Rescued author Israel Centeno

Israel+Centeno+reading+one+of+his+publications+%28Bamboo+City%2C+Summertime%29++to+the+audience.+
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Rescued author Israel Centeno

Israel Centeno reading one of his publications (Bamboo City, Summertime)  to the audience.

Israel Centeno reading one of his publications (Bamboo City, Summertime) to the audience.

Paul Wintruba

Israel Centeno reading one of his publications (Bamboo City, Summertime) to the audience.

Paul Wintruba

Paul Wintruba

Israel Centeno reading one of his publications (Bamboo City, Summertime) to the audience.

Paul Wintruba & Nick Buzzelli, Assistant News Editor & Assistant Sports Editor

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Israel reads, in spanish, an excerpt from one of his latest novels “Under the Leaves” with translations being made by RMU professor Carolina Loyola-Garcia

Last Thursday,Oct. 16, RMU’s Department of Communication and the Department of English hosted a poetry reading with author Israel Centeno. A rescued writer from his native Venezuela, Centeno is a poet, playwright, fictional author, professor of literature and avid reader.

“You must be reading if you are writing all the time,” said Centeno during part of his address to the audience. This true champion and lover of literature opened his presentation by reading in English one of his shorter works Walter Junior de Jesu’s-don’t know if there is an ‘s in the title or not. This relatively short tale tells readers about a champion fighter’s fear of defeat at the hands of another fighter, ironically ending with the great warrior being defeated by his own advancing age.

Following this story, Centeno proceeded to read another one of his short works entitled, “Bamboo City, Summertime,” choosing to read the tale aloud in Spanish as his audience followed along with printed copies.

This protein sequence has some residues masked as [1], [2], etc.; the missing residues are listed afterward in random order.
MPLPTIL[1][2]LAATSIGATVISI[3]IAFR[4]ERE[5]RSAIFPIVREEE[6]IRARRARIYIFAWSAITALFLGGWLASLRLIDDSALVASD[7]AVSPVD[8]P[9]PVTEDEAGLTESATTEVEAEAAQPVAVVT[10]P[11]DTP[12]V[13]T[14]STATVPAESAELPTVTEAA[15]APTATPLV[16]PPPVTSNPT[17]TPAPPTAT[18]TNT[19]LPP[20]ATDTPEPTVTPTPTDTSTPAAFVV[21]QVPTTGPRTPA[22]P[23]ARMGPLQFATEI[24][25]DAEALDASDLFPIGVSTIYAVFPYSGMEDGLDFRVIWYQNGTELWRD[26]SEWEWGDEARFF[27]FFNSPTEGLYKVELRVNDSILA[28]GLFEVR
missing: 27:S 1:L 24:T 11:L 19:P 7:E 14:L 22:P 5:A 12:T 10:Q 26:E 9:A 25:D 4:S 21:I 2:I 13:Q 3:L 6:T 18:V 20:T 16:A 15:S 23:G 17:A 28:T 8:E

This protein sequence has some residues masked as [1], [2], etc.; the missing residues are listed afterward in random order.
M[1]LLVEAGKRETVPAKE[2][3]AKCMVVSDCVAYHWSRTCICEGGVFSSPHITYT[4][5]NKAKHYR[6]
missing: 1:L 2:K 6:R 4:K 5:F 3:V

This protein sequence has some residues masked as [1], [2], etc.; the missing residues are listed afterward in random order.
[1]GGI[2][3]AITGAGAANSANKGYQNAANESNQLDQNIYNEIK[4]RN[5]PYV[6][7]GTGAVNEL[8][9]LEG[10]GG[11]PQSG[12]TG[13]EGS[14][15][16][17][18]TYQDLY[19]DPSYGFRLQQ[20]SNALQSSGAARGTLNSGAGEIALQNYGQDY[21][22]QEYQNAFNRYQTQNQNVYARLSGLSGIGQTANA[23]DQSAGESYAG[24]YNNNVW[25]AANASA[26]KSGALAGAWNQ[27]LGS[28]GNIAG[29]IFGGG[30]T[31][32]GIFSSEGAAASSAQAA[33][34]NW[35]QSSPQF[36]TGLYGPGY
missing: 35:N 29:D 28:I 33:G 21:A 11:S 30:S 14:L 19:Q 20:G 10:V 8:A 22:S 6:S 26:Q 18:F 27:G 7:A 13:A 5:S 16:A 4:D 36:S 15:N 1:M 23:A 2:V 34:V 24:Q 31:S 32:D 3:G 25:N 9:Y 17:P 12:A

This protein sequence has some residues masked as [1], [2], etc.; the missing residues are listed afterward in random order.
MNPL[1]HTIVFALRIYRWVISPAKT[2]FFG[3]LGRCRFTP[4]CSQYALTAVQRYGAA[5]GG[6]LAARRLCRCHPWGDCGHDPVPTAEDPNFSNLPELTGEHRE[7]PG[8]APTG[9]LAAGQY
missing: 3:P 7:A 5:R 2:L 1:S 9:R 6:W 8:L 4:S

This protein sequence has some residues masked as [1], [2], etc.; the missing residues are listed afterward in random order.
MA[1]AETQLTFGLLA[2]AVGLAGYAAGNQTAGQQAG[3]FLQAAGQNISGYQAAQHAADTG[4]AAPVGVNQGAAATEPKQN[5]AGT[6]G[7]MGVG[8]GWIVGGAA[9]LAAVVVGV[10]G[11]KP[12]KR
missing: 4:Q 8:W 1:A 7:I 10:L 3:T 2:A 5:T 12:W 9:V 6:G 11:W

After concluding with the readings of his shorter works, Centeno read an excerpt from his latest novel “Under the Leaves” in Spanish, with translations by Professor Carolina Loyola-Garcia. This future four book saga mixes the Victorian era in London with a popular character from Venezuelan culture. Centeno is currently working on plans to make his saga into a series of graphic novels.

Following his book readings, Centeno participated in a short question and answer session with his audience. Among the topics discussed, Centeno touched on the histories of his personal life and what ultimately brought he and his family to the United States.

“I was under persecution for writing this book,“ said Centeno, in reference to his novel El Complot, “about how the left wing in my country tries to kill the president during a political revolution. They tried to hurt me and threatened my family.”

While Venezuela is a democracy and there is freedom of speech, it is freedom of speech with consequences attached. The publication of “El Complot” caused Centeno to loose his job, have his arm broken, and have the safety of his family threatened. It was at this point where the City of Asylum writer-in-exile program was able to step in and offer the Centeno family an escape.

Centeno, his wife, their two daughters, and their poodle came to America in 2011 and have been living here happily ever since. This brave family are now provided with a secure home, a safe environment, and quality medical plan through the hard work of volunteers at City Of Asylum Pittsburgh.

If you want to help out with the great work City of Asylum is doing here in Pittsburgh, get involved throughout their website: http://www.cityofasylumpittsburgh.org/

 

 

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